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Easy Homemade Applesauce Recipe - You can make it from scratch faster then going to the store!

How to Make Homemade Applesauce

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Make my easy Homemade Applesauce recipe for a great treat, to use in your baking, and as an egg substitute.

Hi Bold Bakers!

Applesauce is a common ingredient in baking. It is often used to replace eggs or to moisten cakes. However it may not be available where you live so I’m here to show you how to make Homemade Applesauce quickly and easily.

How do you make homemade applesauce?

Making your own applesauce is incredibly easy. My mum would stew apples like this and have it with yogurt as a snack. The warm apples on the cold yogurt is really comforting. Coming from Ireland, we use Bramley Apples to make purees, apple crumble, etc. but that varietal isn’t readily available in the States. Every country has different apples but the great thing about my Homemade Applesauce is that you can use any apple at all!

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To make my Homemade Applesauce recipe, you start by peeling, coring, and chopping your apples. Just chop them up into smaller chunks so they cook more quickly. Then in a heavy bottomed sauce pan, add your apples, water and sugar for sweetness and let it all simmer over medium heat. Once it comes to a simmer, turn your heat down to low and let it gently bubble away for around 20 minutes or until your apples are tender and soft. From here, just blend your apples with an immersion blender or even a potato masher works well. You can even add your favorite flavors like cinnamon or even vanilla to jazz it up a bit.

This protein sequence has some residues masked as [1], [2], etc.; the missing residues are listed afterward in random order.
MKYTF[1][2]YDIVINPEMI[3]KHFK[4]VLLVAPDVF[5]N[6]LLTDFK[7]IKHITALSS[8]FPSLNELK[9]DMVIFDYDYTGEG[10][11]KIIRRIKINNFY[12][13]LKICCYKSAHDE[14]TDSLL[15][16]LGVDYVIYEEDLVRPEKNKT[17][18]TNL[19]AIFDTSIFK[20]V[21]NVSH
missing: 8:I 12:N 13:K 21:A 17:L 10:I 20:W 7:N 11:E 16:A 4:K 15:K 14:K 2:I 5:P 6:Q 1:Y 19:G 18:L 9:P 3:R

How Long Can you Keep Homemade Applesauce?

Store your Homemade Applesauce in the fridge for up to 2 weeks. Also, it freezes really well. You can freeze it in labeled ziplock bags or even in ice cube trays. I find it really helpful to have for baking emergencies or even to serve with pork for dinner. The sweet puree compliments pork really well.

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Can you Substitute Applesauce for Eggs?

Applesauce is good for baking to make many recipes moist and it’s a great egg substitute. Baking with applesauce is as easy as using my handy Egg Substitutes Chart, which gives you the best ways to use applesauce in different desserts like cakes, cookies and brownies, along with the substitute measurements you’ll need.

Get more great Apple recipes:

4.67 from 24 votes
Easy Homemade Applesauce Recipe - You can make it from scratch faster then going to the store!
Homemade Applesauce
Prep Time
15 mins
Cook Time
20 mins
Total Time
35 mins
Servings: 2 cups
Author: Gemma Stafford
  • 4 apples* , peeled, cored and chopped
  • ¾ Cup (6oz/170g) water
  • ¼ Cup (2oz/57g) sugar
  1. Combine all ingredients in a medium sauce pan.
  2. Bring to a simmer over medium heat. Cover and reduce heat to low and simmer for twenty minutes.
  3. With an immersion blender, blend applesauce until smooth.
  4. Serve warm or cold. Store in the fridge for up to 2 weeks or freeze it.
Recipe Notes

*Use any variety of apple you like



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Katherine Cowgill by Teren Oddo Oct. 2015

Meet Gemma

Hi Bold Bakers! I’m Gemma Stafford, a professional chef originally from Ireland, and I’m passionate about sharing my years of experience to show you how to make game-changing baking recipes with over-the-top results! Join more than 1 Million other Bold Bakers in the community for new video recipes every week!